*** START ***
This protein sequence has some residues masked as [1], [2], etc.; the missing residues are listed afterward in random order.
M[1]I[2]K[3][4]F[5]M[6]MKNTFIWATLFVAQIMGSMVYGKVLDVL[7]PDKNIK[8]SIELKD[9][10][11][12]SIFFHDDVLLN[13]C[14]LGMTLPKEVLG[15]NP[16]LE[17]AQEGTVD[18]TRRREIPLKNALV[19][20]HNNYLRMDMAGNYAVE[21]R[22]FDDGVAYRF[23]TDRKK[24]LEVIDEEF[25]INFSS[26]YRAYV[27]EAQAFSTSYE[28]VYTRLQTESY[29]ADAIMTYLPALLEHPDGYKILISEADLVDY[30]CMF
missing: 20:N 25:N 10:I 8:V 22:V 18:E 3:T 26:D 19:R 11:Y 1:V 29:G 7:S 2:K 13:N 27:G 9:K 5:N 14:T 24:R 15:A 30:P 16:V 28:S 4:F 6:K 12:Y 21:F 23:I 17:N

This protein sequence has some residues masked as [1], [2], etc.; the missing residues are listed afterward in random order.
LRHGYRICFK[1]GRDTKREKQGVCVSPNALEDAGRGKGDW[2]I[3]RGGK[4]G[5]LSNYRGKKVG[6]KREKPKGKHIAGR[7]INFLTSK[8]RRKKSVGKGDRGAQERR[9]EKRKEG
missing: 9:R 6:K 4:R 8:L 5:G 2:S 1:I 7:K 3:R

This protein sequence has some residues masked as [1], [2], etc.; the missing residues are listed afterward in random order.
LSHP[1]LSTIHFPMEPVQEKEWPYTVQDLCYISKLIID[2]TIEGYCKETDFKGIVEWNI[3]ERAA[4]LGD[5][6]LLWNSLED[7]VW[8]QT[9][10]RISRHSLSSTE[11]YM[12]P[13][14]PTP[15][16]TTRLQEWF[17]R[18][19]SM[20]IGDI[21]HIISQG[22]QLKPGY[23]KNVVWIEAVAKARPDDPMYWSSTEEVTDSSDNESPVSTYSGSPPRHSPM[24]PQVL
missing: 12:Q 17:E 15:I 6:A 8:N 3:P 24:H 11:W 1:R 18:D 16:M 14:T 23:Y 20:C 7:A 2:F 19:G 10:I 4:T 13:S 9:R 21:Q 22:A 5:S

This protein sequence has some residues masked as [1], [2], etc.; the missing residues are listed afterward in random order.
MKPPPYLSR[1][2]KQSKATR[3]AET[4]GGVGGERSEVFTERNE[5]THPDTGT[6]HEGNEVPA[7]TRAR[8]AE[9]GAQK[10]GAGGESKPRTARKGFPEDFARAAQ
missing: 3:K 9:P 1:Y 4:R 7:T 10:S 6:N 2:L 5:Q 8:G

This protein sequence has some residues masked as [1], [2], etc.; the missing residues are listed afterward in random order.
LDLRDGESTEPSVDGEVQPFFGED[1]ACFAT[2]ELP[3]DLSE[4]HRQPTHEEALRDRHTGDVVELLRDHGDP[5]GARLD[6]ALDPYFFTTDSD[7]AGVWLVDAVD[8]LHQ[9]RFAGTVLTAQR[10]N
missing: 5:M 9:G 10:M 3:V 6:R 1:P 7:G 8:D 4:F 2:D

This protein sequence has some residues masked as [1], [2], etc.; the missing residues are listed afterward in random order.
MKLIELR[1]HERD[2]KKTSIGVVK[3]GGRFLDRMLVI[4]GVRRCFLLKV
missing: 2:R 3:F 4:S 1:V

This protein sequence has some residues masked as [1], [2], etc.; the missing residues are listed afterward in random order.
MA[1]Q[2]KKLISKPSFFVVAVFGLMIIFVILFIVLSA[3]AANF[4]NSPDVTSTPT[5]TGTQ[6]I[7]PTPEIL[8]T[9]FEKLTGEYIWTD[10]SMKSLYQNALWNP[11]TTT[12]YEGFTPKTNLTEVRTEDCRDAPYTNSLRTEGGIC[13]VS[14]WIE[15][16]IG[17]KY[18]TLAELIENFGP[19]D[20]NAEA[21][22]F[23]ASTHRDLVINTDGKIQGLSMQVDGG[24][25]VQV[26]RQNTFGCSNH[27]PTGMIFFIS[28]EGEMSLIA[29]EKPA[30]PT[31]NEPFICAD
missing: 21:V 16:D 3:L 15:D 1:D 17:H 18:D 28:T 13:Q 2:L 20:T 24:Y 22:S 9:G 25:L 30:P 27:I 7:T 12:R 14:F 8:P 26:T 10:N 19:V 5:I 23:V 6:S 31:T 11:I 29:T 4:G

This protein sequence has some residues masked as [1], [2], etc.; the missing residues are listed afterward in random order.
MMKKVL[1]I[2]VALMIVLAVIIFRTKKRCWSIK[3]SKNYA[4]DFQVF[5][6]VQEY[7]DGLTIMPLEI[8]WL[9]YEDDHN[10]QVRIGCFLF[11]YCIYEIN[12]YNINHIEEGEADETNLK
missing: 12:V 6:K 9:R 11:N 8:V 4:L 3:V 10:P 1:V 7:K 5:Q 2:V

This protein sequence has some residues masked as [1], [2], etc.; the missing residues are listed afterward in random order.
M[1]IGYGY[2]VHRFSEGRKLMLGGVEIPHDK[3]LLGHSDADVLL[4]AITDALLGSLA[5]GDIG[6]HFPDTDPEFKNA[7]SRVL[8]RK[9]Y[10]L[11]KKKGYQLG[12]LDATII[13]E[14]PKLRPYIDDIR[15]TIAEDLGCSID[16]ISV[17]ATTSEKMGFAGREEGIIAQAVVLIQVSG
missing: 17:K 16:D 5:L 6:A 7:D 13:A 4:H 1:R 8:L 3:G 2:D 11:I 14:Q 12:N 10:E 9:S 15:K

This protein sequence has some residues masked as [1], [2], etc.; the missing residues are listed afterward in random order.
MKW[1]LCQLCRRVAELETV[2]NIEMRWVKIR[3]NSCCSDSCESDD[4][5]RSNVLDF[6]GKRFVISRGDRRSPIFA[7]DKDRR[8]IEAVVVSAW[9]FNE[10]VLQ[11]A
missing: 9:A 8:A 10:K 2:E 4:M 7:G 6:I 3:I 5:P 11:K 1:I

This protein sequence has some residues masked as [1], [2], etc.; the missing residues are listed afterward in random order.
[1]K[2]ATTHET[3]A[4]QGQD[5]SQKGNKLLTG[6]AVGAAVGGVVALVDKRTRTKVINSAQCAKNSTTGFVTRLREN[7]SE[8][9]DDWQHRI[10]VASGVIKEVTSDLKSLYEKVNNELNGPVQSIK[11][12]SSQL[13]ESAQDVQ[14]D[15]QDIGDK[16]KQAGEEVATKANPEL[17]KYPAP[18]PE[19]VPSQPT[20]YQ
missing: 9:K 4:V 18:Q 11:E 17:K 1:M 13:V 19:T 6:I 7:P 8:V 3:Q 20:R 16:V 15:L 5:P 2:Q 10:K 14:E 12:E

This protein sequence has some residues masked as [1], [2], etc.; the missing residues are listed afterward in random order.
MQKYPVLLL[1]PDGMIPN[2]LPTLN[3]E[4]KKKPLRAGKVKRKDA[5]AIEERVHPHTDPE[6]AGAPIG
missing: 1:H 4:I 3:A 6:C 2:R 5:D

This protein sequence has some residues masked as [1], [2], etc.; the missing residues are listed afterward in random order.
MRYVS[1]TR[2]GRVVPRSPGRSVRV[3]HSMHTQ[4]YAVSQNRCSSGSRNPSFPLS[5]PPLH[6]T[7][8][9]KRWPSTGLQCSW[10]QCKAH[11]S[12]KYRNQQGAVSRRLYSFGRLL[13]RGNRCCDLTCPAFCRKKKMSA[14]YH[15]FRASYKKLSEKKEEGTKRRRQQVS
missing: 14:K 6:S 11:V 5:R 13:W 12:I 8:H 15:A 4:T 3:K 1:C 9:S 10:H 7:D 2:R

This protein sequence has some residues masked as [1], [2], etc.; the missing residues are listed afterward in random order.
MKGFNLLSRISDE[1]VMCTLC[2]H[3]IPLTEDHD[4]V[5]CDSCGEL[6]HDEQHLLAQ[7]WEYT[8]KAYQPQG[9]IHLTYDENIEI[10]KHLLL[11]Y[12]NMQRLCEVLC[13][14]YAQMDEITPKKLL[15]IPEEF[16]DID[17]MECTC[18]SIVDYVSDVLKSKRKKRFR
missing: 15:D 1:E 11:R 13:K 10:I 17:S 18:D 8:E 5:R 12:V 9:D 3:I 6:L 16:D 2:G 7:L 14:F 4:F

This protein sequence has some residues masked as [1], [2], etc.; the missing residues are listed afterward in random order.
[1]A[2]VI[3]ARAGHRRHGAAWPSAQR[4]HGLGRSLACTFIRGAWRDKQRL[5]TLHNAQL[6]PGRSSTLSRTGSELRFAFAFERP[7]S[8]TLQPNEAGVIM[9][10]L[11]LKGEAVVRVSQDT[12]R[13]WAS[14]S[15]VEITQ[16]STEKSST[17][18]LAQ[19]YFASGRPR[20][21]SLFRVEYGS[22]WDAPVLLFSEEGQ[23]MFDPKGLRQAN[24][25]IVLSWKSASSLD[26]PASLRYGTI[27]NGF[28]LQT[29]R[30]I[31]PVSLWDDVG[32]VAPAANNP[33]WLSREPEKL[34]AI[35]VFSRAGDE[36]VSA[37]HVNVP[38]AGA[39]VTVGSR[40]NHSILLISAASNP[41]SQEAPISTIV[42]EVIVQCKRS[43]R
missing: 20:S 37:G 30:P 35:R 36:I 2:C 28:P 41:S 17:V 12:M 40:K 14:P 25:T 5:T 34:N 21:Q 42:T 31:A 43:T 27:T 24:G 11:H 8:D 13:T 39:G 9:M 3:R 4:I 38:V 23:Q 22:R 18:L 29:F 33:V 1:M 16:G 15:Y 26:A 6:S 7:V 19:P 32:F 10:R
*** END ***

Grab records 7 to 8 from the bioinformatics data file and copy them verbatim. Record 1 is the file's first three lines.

This protein sequence has some residues masked as [1], [2], etc.; the missing residues are listed afterward in random order.
MA[1]Q[2]KKLISKPSFFVVAVFGLMIIFVILFIVLSA[3]AANF[4]NSPDVTSTPT[5]TGTQ[6]I[7]PTPEIL[8]T[9]FEKLTGEYIWTD[10]SMKSLYQNALWNP[11]TTT[12]YEGFTPKTNLTEVRTEDCRDAPYTNSLRTEGGIC[13]VS[14]WIE[15][16]IG[17]KY[18]TLAELIENFGP[19]D[20]NAEA[21][22]F[23]ASTHRDLVINTDGKIQGLSMQVDGG[24][25]VQV[26]RQNTFGCSNH[27]PTGMIFFIS[28]EGEMSLIA[29]EKPA[30]PT[31]NEPFICAD
missing: 21:V 16:D 3:L 15:D 1:D 17:H 18:D 28:T 13:Q 2:L 20:T 24:Y 22:S 9:G 25:L 30:P 27:I 7:T 12:R 14:F 8:P 26:T 10:N 19:V 5:I 23:V 6:S 31:T 11:I 29:T 4:G

This protein sequence has some residues masked as [1], [2], etc.; the missing residues are listed afterward in random order.
MMKKVL[1]I[2]VALMIVLAVIIFRTKKRCWSIK[3]SKNYA[4]DFQVF[5][6]VQEY[7]DGLTIMPLEI[8]WL[9]YEDDHN[10]QVRIGCFLF[11]YCIYEIN[12]YNINHIEEGEADETNLK
missing: 12:V 6:K 9:R 11:N 8:V 4:L 3:V 10:P 1:V 7:K 5:Q 2:V